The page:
Very interesting, well researched hub. I didn't realize that people in southern climates could also be affected by the decreased number of daylight hours in winter.

      I like the change of seasons in Delaware because winters (except for the past 2) are relatively mild and it is usually possible to continue daily walks several times a week.

      When I lived in New York we had lots of snowstorms and bitter temps that made it hard to spend much time outdoors and I did find that depressing.

    • kimh039 profile imageAUTHOR

      Kim Harris 

      8 years ago

      Great cherylone. I hope it is helpful to your friend. Thanks for taking the time to read and comment:)

    • cherylone profile image

      Cheryl Simonds 

      8 years ago from Connecticut

      Very interesting, I know a bipolar person and intend to pass this on, thanks for sharing this one

    • kimh039 profile imageAUTHOR

      Kim Harris 

      8 years ago

      @jenubouka - I can definitely see that. Thanks:)

    • kimh039 profile imageAUTHOR

      Kim Harris 

      8 years ago

      @Deborah Brooks - 80 degrees and lots of sunshine sounds great to me. You seem to have a very strong preference for it...and are fortunate that you are able to migrate. I wonder how many of us stay in climates that are strongly unpleasant and uncomfortable, and whether moving would improve a person's well being - not as a way of escaping problems or seeking what is known as a "geographical change" but because of a very strong climate preference. Interesting indeed. Thanks Deborah Brooks and Happy Holidays:)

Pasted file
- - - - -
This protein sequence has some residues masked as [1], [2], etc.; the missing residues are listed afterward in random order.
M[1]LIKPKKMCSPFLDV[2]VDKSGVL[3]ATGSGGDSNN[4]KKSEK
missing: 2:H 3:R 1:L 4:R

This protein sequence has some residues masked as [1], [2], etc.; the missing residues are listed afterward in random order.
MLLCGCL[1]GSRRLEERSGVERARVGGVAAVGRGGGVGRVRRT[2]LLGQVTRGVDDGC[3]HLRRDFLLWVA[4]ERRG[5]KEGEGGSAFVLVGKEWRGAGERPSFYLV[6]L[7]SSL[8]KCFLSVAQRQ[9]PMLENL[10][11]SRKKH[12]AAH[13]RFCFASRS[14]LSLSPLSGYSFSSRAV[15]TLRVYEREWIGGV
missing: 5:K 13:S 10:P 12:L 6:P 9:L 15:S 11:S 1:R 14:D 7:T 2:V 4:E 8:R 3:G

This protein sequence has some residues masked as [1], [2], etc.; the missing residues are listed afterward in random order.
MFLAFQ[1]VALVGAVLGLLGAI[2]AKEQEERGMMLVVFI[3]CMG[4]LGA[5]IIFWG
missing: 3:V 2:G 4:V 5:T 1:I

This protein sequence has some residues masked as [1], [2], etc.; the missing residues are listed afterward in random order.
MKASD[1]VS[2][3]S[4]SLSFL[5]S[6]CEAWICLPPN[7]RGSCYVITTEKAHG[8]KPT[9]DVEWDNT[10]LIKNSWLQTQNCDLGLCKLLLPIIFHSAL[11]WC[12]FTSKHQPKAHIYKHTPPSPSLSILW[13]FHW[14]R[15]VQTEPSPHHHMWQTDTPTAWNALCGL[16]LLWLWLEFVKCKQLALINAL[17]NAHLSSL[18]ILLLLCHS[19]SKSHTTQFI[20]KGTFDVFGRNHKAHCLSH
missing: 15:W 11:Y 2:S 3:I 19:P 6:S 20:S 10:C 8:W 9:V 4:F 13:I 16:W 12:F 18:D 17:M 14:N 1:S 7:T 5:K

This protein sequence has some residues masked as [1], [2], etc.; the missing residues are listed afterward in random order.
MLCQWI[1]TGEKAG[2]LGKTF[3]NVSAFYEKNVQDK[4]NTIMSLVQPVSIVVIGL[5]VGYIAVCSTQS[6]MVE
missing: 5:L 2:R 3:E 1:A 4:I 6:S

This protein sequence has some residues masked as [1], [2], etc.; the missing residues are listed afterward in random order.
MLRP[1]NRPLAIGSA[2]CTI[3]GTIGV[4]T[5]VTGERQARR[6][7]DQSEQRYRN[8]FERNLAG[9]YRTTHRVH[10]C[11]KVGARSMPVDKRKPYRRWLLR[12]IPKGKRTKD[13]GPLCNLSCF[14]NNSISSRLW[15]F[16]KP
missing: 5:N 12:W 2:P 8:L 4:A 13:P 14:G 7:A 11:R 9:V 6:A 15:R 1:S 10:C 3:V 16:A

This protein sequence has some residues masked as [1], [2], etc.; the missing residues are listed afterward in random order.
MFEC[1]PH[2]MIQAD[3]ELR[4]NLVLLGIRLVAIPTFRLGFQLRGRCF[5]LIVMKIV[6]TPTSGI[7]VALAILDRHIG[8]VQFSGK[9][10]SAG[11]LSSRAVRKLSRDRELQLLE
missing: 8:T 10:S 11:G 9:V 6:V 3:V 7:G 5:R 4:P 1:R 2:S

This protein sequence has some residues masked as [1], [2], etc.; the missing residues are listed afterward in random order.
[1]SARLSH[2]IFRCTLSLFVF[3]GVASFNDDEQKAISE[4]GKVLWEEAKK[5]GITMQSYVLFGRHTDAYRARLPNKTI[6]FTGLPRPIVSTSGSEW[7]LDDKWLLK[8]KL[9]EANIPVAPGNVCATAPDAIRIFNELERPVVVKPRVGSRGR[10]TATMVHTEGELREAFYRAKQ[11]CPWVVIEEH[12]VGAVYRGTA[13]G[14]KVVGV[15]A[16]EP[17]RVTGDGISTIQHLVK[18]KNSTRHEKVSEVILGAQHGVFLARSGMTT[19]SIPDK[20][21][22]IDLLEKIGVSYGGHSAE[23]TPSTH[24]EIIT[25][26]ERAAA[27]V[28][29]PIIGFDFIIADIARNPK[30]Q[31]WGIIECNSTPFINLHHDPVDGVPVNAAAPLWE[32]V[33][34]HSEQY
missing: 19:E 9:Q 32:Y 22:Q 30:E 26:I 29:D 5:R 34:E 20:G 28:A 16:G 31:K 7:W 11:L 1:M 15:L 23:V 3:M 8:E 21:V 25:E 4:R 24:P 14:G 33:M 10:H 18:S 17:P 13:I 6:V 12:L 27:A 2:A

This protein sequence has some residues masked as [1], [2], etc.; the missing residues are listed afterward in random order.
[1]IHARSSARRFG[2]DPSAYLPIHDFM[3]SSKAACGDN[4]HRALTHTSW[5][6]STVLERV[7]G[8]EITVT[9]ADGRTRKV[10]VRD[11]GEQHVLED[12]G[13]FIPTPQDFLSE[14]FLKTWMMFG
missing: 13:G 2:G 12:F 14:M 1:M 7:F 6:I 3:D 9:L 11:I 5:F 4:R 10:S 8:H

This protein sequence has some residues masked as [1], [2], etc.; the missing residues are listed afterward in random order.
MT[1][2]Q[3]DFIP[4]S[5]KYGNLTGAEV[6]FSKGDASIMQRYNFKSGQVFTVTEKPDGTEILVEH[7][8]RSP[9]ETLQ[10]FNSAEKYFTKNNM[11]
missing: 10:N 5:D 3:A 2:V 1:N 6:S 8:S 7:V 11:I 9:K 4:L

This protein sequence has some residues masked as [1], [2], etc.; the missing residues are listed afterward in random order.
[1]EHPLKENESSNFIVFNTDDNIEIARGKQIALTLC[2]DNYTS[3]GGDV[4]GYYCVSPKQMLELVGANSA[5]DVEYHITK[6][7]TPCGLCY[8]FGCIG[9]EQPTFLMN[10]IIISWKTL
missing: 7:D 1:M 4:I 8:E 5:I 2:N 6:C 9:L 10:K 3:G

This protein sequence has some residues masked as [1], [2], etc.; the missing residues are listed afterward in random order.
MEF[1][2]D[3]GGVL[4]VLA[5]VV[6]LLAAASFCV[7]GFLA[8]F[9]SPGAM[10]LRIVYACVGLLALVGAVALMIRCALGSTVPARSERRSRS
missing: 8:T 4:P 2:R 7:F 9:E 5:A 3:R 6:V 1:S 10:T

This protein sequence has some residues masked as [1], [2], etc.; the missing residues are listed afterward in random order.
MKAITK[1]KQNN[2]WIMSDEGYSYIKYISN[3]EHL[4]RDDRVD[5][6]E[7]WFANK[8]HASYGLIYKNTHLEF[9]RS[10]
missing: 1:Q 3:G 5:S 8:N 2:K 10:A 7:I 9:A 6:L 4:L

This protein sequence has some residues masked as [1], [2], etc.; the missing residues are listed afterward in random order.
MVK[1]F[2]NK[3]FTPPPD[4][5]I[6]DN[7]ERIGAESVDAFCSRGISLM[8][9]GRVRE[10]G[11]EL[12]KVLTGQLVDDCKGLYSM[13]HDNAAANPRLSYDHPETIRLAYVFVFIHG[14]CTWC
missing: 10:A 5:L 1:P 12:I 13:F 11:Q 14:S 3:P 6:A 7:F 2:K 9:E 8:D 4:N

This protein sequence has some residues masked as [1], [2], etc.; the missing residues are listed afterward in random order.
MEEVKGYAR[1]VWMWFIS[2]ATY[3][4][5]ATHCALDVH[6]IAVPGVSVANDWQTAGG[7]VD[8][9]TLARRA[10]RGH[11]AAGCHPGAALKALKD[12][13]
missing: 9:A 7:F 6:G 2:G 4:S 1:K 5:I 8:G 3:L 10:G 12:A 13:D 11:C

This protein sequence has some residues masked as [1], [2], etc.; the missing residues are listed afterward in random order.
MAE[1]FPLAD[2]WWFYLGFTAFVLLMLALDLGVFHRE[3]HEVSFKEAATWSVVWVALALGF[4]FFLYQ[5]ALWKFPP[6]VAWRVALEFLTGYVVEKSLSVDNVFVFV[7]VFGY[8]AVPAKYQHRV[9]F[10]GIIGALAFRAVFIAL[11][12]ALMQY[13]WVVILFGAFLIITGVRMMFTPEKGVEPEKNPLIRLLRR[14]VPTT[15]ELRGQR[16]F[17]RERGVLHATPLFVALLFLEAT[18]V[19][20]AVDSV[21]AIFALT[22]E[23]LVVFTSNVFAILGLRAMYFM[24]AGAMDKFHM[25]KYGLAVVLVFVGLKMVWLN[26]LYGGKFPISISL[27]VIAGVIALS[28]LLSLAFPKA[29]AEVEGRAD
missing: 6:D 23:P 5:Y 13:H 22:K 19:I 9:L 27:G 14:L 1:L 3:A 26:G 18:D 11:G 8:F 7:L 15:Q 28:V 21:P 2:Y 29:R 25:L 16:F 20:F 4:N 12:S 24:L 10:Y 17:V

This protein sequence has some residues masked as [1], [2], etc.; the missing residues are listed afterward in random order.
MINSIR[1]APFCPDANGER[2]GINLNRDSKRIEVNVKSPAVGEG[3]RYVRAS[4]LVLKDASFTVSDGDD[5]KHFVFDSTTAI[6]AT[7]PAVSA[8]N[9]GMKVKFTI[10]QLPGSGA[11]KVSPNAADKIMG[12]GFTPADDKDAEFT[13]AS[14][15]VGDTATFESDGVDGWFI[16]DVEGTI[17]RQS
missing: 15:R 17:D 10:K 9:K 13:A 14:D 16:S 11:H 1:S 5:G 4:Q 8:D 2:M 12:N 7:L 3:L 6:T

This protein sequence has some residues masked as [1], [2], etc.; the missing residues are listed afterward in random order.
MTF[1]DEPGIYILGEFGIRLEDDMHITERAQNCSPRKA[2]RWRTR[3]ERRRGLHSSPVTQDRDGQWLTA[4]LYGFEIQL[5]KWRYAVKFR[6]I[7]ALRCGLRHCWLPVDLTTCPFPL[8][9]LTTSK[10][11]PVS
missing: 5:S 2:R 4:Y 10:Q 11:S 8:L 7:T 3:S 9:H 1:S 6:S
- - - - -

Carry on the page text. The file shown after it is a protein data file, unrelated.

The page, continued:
• profile image


      8 years ago

      Kim you nailed it. There is a lot of pressure when the sun is shining, "I should be outside working on the house", or "I should really appreciate this wonderful weather and go for a walk". When you have a little guy and the sun is shining, you can forget about any housework or writing.

    • Deborah Brooks profile image

      Deborah Brooks Langford 

      8 years ago from Brownsville,TX

      Very interesting.. Like the birds I have went south for the winter.. I hate cold weather.. right now I am in 80 degree weather.. I think the older I get the more i dislike the cold. and I agree with the electric blanket.. which I use in the winter months.. thanks for writing this.. I voted up

    • kimh039 profile imageAUTHOR